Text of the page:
I have not seen chipped boards in old houses. And why, if there is a plant nearby that supplied itself and its neighbors with iron inventory from axes to braids. Wooden spades, like pitchforks, were wild anarchism at the turn of the 18th and 19th centuries.
          1. +5
            3 September 2023 12: 16
            Wooden spades, like pitchforks, were wild anarchism
            To hell with him, with "anarchism", but in the Vladimir region back in the 80s. of the last century, they dug potatoes with wooden shovels so as not to cut the tubers.
            1. +3
              3 September 2023 17: 43
              Quote: 3x3zsave
              Wooden spades, like pitchforks, were wild anarchism
              To hell with him, with "anarchism", but in the Vladimir region back in the 80s. of the last century, they dug potatoes with wooden shovels so as not to cut the tubers.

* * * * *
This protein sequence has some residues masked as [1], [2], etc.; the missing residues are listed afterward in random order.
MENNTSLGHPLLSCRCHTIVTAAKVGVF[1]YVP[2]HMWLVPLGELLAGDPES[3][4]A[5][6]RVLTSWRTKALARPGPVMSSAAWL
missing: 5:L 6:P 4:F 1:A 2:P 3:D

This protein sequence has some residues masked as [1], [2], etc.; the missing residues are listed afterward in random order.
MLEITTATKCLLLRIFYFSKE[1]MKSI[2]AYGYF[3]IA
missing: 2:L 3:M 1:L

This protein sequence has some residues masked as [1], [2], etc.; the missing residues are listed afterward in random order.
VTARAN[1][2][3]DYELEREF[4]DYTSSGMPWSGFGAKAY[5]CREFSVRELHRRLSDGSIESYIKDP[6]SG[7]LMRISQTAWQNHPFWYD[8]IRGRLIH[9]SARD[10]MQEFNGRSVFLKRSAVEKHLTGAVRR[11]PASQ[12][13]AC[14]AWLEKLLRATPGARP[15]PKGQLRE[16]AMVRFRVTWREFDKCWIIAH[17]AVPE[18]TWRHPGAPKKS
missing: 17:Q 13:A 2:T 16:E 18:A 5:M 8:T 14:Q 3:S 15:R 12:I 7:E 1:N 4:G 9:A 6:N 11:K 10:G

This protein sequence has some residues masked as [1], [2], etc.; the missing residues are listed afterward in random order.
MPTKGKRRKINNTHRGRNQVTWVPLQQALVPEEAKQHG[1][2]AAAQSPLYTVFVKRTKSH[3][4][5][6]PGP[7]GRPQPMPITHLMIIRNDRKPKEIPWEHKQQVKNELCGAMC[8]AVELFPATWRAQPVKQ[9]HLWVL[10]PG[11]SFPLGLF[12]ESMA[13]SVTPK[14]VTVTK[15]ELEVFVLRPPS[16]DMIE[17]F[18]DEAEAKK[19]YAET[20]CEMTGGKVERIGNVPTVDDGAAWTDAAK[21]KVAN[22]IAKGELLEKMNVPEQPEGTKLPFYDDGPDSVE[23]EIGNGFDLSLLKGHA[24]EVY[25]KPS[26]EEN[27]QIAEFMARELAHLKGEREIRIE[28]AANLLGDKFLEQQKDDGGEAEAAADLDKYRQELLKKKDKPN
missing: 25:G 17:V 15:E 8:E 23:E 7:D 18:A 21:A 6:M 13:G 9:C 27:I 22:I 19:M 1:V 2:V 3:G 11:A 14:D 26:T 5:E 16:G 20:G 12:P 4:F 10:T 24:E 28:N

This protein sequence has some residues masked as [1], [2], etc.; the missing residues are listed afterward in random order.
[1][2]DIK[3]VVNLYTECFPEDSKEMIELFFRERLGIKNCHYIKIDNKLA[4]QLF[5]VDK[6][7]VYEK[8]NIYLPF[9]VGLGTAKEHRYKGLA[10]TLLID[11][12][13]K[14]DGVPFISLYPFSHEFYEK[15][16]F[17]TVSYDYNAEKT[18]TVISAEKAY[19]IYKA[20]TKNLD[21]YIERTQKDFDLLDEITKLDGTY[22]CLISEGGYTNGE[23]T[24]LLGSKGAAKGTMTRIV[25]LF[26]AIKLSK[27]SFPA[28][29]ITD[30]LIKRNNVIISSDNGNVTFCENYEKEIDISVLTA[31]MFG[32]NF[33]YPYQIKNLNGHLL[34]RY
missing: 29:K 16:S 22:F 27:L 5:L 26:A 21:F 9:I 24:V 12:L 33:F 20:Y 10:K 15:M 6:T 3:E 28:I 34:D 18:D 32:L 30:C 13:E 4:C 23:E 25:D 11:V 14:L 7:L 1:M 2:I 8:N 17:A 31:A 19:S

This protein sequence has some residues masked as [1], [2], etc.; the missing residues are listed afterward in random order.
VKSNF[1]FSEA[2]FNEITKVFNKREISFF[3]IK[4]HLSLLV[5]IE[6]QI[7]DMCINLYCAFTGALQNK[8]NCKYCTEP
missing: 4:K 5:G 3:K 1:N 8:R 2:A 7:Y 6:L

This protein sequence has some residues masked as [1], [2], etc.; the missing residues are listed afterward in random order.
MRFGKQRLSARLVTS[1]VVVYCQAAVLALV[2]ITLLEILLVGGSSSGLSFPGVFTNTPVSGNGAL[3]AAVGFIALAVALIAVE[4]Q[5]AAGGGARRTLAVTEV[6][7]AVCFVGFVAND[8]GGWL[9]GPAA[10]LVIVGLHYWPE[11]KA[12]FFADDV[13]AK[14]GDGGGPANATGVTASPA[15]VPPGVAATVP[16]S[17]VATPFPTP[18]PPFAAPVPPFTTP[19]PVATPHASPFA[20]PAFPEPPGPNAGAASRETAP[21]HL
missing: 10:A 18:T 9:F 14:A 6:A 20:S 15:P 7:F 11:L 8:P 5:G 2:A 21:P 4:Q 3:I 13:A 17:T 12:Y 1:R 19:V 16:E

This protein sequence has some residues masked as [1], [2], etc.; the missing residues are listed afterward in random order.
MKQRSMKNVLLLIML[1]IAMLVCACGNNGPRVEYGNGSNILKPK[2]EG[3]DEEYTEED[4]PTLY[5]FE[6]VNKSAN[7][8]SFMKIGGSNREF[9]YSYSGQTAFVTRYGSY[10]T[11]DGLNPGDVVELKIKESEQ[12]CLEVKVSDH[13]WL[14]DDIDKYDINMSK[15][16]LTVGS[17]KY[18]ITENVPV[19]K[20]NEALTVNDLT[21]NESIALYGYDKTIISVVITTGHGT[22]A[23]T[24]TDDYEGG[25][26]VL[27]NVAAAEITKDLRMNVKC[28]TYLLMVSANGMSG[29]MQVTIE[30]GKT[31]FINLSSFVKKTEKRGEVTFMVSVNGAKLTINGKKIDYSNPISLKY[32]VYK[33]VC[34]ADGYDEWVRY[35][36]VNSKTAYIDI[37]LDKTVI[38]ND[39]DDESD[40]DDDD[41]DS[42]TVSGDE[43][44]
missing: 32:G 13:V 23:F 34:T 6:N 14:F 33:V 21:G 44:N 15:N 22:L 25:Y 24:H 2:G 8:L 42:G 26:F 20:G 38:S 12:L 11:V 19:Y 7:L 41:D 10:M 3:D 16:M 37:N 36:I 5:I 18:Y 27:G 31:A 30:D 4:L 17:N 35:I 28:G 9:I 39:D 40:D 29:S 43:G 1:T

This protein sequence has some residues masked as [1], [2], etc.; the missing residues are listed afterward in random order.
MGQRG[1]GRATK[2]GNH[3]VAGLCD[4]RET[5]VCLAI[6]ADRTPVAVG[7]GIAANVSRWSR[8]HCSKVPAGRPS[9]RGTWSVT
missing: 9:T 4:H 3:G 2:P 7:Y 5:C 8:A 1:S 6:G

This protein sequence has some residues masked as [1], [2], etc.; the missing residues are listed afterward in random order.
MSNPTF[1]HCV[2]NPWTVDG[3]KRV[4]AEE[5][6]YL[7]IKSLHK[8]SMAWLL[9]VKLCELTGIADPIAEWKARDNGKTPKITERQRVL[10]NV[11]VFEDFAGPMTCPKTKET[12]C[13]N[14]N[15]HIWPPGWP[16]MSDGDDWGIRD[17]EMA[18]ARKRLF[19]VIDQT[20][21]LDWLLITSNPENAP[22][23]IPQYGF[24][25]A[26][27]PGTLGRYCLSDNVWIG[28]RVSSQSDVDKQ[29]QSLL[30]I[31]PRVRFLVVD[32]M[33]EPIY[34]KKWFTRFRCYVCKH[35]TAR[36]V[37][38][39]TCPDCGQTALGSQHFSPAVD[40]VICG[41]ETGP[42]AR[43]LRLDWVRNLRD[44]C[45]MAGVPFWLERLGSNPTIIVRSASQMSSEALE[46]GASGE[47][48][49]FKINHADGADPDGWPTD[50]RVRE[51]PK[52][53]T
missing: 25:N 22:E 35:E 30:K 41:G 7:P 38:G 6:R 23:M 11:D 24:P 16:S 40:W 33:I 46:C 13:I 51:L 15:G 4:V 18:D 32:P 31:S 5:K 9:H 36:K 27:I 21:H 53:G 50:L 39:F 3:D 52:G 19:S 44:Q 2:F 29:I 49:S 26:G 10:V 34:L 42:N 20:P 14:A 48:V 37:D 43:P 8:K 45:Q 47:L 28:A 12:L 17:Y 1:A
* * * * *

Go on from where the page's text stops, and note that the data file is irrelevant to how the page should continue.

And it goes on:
Apparently they have a very good land. At the end of the 90s, we had the practice of digging potatoes with dung forks. They even began to make homemade products for 5 teeth.
          2. +3
            3 September 2023 13: 16
            Fir absorbs water like a sponge

            After proper processing - does not absorb. Modern chemistry works wonders.

      2. +3
        3 September 2023 09: 24
        The first association is an aspen ploughshare, which was used to cover the domes of wooden churches in the North.

        But the picture clearly shows a different breed.
  2. +4
    3 September 2023 08: 18
    After the death of Elisabeth, all the legitimate heirs of the Thurzo family gathered in Lietava Castle and formed the Orava Compassorate (joint possession) in order to control the county with a residence in Orava Castle and prevent the division of family holdings. At the same time, management was transferred into the hands of an elected "director", who was supposed to redistribute the profit from the compass among all the remaining owners.